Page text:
Probably so --By Andrew Pollack on 07/04/2008 at 05:24 PM EDT
-- the first real serious use I made of CSS was building an earlier version of
this blog site. Since, I've done a great deal more with it and with html and
javascript in general (this blog site was a learning exercise).

These days I do fairly large "household name" sites that most people who read
this would recognize, and that's forced me to get deeper into the browser
variants and so on.

In answer to your question: First is "yes" I'm probably not using it in the
most efficient way.

The second answer is that I often will try to stick with a color scheme that
uses the same colors for different things on the site. They don't necessarily
cascade from one another.

The third answer is that cascading doesn't always work. Anchor references are
among my biggest complain in that regard.
re: Probably so --By Nathan T. Freeman on 07/05/2008 at 07:10 AM EDT
Bear in mind that any element can have more than one class as well. So you
could have DIV.sidebar and DIV.comment (which on this side share a background
color) but you could also have, which just set the
background, border and text colors, and assign your comments to have class
"comment blue-background" and you sidebar to have "sidebar blue-background."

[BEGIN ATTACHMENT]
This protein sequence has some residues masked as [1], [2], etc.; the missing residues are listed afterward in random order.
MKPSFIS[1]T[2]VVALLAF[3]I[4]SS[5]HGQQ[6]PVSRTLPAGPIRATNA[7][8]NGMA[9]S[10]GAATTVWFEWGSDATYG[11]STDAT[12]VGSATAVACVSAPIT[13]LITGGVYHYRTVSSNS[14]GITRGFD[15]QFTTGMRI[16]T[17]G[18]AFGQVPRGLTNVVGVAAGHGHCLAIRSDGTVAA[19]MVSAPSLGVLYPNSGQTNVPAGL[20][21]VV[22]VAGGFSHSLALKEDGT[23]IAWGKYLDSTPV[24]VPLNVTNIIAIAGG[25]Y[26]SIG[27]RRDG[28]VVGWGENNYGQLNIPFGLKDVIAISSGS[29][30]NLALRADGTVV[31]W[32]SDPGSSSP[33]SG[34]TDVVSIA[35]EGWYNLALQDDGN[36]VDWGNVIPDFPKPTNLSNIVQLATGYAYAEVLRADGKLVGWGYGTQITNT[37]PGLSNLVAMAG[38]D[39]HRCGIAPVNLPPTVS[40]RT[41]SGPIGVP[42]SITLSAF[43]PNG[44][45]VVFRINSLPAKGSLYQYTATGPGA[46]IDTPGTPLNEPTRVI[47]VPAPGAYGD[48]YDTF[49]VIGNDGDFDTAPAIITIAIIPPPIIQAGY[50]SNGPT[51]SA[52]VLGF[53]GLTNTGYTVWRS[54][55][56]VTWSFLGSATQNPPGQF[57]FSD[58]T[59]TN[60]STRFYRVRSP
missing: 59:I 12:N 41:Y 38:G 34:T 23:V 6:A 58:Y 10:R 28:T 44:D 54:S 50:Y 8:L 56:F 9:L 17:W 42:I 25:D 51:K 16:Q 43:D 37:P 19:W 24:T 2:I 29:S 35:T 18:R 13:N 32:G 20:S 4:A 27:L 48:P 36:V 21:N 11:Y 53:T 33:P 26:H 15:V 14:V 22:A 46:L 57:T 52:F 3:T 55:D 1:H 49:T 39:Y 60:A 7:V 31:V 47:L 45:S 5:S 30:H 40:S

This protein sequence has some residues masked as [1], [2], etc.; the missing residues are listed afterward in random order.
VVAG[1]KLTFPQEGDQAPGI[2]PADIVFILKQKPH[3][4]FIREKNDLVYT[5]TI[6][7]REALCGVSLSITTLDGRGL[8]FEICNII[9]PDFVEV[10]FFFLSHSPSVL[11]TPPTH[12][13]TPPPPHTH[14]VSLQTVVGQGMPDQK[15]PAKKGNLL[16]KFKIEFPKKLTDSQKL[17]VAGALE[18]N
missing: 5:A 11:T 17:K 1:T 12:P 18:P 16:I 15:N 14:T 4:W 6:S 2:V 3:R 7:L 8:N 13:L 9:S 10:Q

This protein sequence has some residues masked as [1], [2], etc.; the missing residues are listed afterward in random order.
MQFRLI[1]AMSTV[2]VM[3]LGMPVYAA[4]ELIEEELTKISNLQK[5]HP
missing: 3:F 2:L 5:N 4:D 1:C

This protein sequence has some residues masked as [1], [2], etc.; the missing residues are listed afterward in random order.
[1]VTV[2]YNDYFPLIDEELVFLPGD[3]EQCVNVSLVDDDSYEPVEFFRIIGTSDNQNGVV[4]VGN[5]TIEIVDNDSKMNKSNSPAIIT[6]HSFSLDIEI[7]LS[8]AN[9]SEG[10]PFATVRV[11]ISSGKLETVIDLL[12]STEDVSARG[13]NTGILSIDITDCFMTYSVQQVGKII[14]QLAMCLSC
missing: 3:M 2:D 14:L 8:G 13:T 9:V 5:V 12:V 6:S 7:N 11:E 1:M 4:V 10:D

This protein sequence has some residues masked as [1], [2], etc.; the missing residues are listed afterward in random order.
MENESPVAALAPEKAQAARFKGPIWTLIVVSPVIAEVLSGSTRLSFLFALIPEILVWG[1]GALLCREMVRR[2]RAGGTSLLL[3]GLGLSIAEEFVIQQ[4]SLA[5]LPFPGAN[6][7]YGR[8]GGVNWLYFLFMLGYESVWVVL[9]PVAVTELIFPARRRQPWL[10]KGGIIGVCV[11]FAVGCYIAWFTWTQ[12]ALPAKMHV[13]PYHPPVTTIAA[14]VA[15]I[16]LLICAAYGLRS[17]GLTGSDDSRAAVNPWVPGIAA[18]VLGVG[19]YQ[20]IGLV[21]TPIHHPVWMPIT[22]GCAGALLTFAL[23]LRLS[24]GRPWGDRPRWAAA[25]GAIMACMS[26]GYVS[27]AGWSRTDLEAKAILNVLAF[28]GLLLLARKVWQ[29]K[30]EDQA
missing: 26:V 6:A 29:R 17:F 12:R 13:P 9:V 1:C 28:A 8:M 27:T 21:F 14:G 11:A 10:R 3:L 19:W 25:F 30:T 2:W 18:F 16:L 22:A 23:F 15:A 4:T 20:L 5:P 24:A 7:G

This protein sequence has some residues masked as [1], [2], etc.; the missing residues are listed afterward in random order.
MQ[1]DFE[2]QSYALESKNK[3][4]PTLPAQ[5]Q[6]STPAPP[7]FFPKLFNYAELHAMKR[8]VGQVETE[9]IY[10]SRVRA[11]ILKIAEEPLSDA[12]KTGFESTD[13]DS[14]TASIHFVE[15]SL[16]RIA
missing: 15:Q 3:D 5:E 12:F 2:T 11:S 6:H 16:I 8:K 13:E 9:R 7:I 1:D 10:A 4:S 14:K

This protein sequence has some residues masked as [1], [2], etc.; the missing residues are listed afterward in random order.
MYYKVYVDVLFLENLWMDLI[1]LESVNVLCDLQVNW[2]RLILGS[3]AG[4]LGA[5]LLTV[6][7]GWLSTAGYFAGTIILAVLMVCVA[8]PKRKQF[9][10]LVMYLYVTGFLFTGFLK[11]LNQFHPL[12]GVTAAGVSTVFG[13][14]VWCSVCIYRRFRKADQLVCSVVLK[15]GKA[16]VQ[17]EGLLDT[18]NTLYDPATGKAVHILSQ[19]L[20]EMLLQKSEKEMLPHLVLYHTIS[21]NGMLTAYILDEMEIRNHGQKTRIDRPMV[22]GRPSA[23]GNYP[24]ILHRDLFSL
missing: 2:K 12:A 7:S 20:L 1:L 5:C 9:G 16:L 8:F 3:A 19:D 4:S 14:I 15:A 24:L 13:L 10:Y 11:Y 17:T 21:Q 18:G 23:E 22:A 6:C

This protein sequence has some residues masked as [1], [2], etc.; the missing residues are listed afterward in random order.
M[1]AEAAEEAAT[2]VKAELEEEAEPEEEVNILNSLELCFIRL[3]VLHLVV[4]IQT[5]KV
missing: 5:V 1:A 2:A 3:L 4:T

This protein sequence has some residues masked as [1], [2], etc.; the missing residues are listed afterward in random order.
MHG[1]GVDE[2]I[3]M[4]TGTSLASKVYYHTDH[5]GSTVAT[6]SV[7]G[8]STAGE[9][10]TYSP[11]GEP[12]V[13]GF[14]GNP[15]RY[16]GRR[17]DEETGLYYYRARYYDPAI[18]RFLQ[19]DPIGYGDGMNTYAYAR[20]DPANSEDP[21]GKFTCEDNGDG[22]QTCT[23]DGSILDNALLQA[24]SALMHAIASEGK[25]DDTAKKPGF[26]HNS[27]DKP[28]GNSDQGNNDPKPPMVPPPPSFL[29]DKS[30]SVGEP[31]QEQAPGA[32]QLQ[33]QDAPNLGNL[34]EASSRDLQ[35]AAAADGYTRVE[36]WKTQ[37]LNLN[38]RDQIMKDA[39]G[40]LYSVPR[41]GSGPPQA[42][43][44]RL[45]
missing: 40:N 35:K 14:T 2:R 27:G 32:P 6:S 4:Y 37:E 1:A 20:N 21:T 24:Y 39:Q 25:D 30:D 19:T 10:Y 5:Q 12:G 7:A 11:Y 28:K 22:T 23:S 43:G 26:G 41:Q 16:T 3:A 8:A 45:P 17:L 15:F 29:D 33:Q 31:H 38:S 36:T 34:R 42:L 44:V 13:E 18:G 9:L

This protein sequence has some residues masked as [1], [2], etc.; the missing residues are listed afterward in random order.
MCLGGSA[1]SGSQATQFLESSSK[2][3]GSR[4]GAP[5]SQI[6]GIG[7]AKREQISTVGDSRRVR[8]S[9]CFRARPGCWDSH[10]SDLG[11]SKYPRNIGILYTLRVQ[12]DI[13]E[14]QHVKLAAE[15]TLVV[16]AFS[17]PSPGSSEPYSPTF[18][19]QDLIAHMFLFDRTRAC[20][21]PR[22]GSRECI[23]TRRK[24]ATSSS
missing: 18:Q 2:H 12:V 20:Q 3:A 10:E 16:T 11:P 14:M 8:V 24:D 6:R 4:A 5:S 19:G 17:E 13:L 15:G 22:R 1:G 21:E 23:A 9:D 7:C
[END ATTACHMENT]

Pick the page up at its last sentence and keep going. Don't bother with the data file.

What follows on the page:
Then both would apply.

(Of course, the sidebar probably ought to be an ID instead of a class, but you
get the point.)
re: Config driven CSS websites in Domino - What do you tokenize?By Jim Knight on 07/04/2008 at 06:35 PM EDT
When I was building Struturo as a commercial venture, I was thinking it would
be easier for end users to modify the colors and sizes. I had color picker and
drop downs for header tags and paragraphs and lists. And it was pretty cool at
first but then I realized it was very limiting and I had to add more and more
fields to make it work right.
So I came to the conclusion that unless you are using one very bland design
that will not change much, this approach wouldn't work. It was a lot faster to
just plain type in the CSS and be able to tweak as text than to use fields or
tokens representing the individual properties.
What I did end up doing was a stylesheet or theme document with tabs for
header, main, col1, col2, etc so at least the end user could find things
easier. Then on the output form to the web, I formalize it into a flat text
The cool thing about Domino is that I could make the sheet appear one way with
tabs etc on Notes and flatten for the web.
re: Config driven CSS websites in Domino - What do you tokenize?By Ben Poole on 07/05/2008 at 11:59 AM EDT
I store all CSS in standard documents with an appropriate MIME type set. The
CSS itself is in a rich text field, allowing the use of colour formatting,
computed text, etc. Given all that, it's pretty easy to define a number of text
fields in the same document which store colour hex values. These fields can
then be referenced in the body of the CSS via computed text, making central
updates a breeze (i.e. define a colour "tag" and link that to one of these
colour fields).